Who Will be Rock Hill’s First Youth Poet Laureate?

When Amanda Gorman recited her poem, The Hill We Climb, during the presidential inauguration, it was the first time most of us heard of a Youth Poet Laureate. Amanda was the first National Youth Poet Laureate.

“Founded in New York City in 2008 by Urban Word NYC, the Youth Poet Laureate program and movement honors and celebrates city’s most exceptional youth poets, who not only have a commitment to writing and literature, but who also have a track record of leadership, civic and community engagement, social justice, youth leadership and extra-curricular participation. We created this platform to honor these young poet-leaders and have committed each city to identifying youth poet laureates who uphold these program values.”

  (taken from the National Youth Poet Laureate program)

Two years ago when I was on the Rock Hill Poet Laureate Selection Committee, one of Angelo Geter’s goals, if he was chosen, was to bring the Youth Poet Laureate program to Rock Hill. He was and so he has.

For the last week or so, along with four other poets, I’ve had the honor of reading the applications of thirteen students hoping to be Rock Hill’s first Youth Poet Laureate. They range in age from middle school to almost grads, they represent the spectrum in racial diversity, one or two students were born in other countries, and they live in various family situations from two parents, single-parent, and being raised by another family member. This small group of teens represents the multi-cultural make-up of Rock Hill, and our country. Even at this young age they bring a wealth of life experience that many adults don’t have.

There are two parts to the application. The first is the student’s CV/resume. These students have already demonstrated a passion for bettering their community in areas as important as volunteering as poll workers in the last election, being a political commentator for an online magazine, serving the needy during the pandemic, and building dog houses for a non-profit.

Most are above average students, whether in the public school system or by attending the South Carolina Governor’s School for the Arts and Humanities. In addition to taking advanced writing classes, they are involved in other forms of the arts – screenwriting, dance, music.

The second part is the poetry itself. Each applicant included five original poems. Their varied backgrounds, heritages, and ethnicities are evident in their poetry – in topic, language, and structure of the poems.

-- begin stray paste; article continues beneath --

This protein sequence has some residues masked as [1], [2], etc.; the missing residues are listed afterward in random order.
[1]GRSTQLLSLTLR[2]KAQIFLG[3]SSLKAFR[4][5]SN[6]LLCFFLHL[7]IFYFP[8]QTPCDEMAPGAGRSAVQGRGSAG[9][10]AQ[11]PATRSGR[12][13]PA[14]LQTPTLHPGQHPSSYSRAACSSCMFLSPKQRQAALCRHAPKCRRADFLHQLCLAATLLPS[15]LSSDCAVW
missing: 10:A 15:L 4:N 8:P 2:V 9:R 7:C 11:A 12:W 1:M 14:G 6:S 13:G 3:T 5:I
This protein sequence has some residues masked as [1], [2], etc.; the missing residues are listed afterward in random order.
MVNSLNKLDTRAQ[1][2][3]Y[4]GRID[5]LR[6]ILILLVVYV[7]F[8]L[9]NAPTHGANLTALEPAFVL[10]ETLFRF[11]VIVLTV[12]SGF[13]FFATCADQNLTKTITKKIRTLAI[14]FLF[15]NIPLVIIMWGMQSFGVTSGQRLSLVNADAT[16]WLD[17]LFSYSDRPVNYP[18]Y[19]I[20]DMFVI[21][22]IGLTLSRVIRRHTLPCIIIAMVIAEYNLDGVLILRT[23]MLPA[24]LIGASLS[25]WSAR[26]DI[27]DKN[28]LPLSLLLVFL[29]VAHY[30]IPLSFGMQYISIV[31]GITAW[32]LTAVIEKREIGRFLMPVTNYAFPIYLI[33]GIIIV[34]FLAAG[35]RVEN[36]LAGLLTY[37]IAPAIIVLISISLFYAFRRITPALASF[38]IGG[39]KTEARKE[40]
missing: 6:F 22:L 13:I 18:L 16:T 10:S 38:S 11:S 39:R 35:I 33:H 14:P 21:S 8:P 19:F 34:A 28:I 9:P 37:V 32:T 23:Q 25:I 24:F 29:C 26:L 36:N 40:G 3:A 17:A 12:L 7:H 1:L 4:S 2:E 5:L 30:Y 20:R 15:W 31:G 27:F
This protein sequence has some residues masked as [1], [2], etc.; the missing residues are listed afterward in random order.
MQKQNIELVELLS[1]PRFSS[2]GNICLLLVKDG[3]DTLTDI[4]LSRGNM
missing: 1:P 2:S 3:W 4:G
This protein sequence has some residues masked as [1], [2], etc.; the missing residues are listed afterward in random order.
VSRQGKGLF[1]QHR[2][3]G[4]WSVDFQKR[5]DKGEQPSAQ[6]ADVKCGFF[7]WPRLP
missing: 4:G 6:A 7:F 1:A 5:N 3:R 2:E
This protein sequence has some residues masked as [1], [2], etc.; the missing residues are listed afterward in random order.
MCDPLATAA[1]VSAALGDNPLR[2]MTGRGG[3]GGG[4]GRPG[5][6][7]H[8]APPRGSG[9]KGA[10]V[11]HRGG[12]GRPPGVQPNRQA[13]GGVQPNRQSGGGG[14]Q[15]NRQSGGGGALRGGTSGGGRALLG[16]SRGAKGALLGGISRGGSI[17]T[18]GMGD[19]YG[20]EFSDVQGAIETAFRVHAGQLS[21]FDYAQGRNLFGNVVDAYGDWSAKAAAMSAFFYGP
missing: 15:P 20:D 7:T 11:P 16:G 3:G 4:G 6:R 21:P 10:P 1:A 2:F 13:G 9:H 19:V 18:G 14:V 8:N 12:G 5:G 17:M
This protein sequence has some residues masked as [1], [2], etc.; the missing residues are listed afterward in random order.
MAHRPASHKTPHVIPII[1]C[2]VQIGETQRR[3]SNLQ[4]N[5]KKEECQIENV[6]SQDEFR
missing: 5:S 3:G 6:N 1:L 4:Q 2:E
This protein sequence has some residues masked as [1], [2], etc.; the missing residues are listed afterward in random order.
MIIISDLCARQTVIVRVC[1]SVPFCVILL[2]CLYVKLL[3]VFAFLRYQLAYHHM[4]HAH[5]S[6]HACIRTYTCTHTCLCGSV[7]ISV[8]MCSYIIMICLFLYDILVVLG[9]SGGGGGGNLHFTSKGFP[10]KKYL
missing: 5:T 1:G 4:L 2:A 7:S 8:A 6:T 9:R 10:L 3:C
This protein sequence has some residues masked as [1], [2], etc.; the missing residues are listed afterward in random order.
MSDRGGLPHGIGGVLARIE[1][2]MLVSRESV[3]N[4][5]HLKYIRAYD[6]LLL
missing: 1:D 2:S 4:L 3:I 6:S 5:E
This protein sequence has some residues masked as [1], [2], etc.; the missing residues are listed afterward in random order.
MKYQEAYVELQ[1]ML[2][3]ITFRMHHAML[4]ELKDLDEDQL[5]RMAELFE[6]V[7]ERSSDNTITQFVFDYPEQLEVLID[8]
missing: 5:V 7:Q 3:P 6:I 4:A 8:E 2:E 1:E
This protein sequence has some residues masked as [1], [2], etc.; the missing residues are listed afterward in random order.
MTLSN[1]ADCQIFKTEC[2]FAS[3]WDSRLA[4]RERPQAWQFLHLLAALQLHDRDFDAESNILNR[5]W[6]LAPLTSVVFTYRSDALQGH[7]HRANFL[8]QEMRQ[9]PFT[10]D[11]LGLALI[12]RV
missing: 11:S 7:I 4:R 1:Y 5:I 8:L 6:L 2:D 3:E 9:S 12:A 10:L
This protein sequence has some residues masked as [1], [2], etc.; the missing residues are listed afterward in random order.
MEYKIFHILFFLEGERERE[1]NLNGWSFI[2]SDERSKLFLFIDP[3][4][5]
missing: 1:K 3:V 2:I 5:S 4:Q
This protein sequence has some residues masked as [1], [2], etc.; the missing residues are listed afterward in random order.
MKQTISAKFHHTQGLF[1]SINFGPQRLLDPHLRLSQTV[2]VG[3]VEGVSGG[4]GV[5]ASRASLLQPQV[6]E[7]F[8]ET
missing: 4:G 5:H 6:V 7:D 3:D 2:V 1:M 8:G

There is humor and some really creative and insightful observations that teens are so good at, but these young poets also cover first love and first heartbreak, hope for the future and the depths of depression and suicide. They write of tough subjects like the sexual assault and racial discrimination they’ve endured.  And there is so much forgiveness in these poems.

They write with a maturity and honesty that can sometimes be brutal. I have to admit some of the poems are difficult to read because they make me uncomfortable, not because of offensive language, but through such powerful language and well-chosen words and images I am there when the sexual predator is grooming his victim.

I’m also there when a student struggles and finally succeeds in learning a new language in a new school, in a new country. That hesitant but excited quality of learning English as a second language carries into the language and structure of their work.

In some I hear the cadence and rhyme patterns of spoken word poetry. In others the writing is sparse and the notes more subtle, but not without strong impact. Some of the poems are ready for publication in literary journals – and I hope the students will submit them. There are stellar pieces that will stay with me for a long time.

Reading through the applications of these thirteen students reminds me of the courage, strength, and pure joy teens embody.  It’s been a privilege seeing these young poets starting out on a track I hope they continue.                                                                                                                                                                                                                                                                                                                 Over the weekend of June 4-6 Angelo will host Rock Hill’s first poetry festival, One Word Poetry Festival. Angelo and his committee have put together a weekend packed with workshops, performances by nationally recognized and awarded spoken word poets, an Invitational Poetry Slam, open mics, and a brunch with Pulitzer Prize Award winning poet, Jericho Brown.

And on Saturday evening, Rock Hill’s first Youth Poet Laureate will be announced. I can’t wait to meet him or her. I’ll be sure to let you know.

If you’re anywhere near Rock Hill the first weekend in June, you may want to check this out

One Word Poetry Festival

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